CORNWALL, Ontario – City council met behind closed doors this afternoon to mull offering a whistleblower as much as $250,000 to settle her lawsuit, Seaway News has learned.
A source has confirmed the details are in relation to a $425,000 lawsuit launched against the city by Diane Shay, who worked at the Glen-Stor-Dun Lodge.
The source added the city is hoping for a settlement that is slightly less, but wants to set the bar at $250,000. Councillors must agree to the move.
The source said some city councillors are miffed that the in-camera meeting has been scheduled just a week before the looming municipal election. Others are also suggesting they want the matter to go to court, instead of settling things beforehand.
Seaway News reached out to other sources following Monday’s meeting, who confirmed the subject matter, but would not get into details about what comes next for the city and Shay.
Coun. Gerry Samson sent an email to local media about the meeting Monday afternoon – but offered no details concerning specifics.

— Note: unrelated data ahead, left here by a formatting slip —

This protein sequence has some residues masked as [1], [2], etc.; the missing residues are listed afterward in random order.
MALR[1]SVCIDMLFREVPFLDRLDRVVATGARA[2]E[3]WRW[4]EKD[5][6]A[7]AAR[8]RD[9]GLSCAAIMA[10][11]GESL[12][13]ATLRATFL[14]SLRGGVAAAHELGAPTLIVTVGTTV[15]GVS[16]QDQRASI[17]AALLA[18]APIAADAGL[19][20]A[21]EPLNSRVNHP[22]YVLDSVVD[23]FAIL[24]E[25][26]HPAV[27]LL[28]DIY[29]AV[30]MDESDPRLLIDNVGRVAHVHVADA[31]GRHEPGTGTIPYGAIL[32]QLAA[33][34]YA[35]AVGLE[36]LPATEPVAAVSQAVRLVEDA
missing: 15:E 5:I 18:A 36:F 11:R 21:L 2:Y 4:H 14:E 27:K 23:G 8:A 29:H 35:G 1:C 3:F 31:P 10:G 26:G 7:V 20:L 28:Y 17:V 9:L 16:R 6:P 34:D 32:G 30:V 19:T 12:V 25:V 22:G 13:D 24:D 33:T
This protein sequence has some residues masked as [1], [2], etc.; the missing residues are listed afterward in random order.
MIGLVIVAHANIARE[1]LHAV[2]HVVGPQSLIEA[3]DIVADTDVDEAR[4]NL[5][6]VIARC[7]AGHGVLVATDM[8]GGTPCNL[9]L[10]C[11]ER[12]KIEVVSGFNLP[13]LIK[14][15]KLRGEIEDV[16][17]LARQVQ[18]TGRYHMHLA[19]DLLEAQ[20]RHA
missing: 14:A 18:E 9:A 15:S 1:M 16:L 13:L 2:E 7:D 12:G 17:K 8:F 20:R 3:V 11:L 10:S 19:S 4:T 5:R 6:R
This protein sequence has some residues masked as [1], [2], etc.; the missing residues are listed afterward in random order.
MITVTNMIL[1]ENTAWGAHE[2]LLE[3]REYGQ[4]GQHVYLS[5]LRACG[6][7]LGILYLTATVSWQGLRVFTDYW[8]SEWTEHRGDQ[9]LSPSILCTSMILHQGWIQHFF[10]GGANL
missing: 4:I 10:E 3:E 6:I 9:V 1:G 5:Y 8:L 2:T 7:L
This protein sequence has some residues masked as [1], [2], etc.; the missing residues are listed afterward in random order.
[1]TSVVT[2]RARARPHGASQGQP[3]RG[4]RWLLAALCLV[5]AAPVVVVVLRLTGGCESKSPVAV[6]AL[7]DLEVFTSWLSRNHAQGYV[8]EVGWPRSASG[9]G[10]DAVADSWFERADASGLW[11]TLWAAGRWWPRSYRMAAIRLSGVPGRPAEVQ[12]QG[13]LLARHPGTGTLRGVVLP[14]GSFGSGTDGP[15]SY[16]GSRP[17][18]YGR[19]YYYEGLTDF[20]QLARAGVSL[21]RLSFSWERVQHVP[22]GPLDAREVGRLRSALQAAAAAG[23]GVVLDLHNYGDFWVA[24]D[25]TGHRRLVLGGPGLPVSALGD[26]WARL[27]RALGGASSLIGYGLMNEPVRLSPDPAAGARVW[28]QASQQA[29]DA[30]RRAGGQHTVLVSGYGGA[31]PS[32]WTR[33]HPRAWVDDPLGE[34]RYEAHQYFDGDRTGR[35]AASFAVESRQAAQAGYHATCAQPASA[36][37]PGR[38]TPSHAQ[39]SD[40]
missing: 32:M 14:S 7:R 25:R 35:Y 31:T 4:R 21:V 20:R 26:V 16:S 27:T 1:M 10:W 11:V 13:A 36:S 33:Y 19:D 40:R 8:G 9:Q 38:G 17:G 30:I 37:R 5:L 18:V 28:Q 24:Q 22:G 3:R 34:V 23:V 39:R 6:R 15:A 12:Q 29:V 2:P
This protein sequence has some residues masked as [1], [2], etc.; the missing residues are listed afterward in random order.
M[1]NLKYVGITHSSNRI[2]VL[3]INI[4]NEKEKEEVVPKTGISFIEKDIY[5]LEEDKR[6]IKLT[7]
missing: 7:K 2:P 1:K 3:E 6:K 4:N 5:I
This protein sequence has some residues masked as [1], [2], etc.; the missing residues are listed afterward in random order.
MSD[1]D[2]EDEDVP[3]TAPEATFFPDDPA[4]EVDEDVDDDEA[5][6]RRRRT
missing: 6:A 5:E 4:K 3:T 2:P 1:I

Our coverage of Samson’s press conference can be found here.
Shay is suing the city for $425,000, plus costs, to compensate her for harassment she endured after blowing the whistle on a suspected case of elder abuse at the Glen-Stor-Dun Lodge.
Shay, currently on long-term disability, said in an interview last month since initiating her lawsuit in January the city has yet to file a response to her request for documents and has made the decision to speak out concerning her ordeal in hopes of educating the public about the plight of whistleblowers.
“This is not so much about money. This is to communicate…how whistleblowers are treated,” she said.
The city pleaded guilty in 2011 to retaliating against Shay, who made a complaint on her own to the Ministry of Health and Long-Term Care about an incident at the lodge. As a result of her decision to go the ministry to file a complaint, which is mandated by law, the city began a campaign of abuse against her.
The city was fined $15,000, though specific charges against then city human resources manager Robert Menaugh were shelved.
Menaugh has since been relieved of his duties and replaced and then CAO Paul Fitzpatrick has retired.
Shay has complained that that isn’t enough. She wasn’t even afforded the opportunity to read a victim-impact statement into the court record, which is now something that often takes place.
Shay’s lawsuit seeks $350,000 in aggravated and punitive damages, as well as $75,000 in special damages, plus legal costs.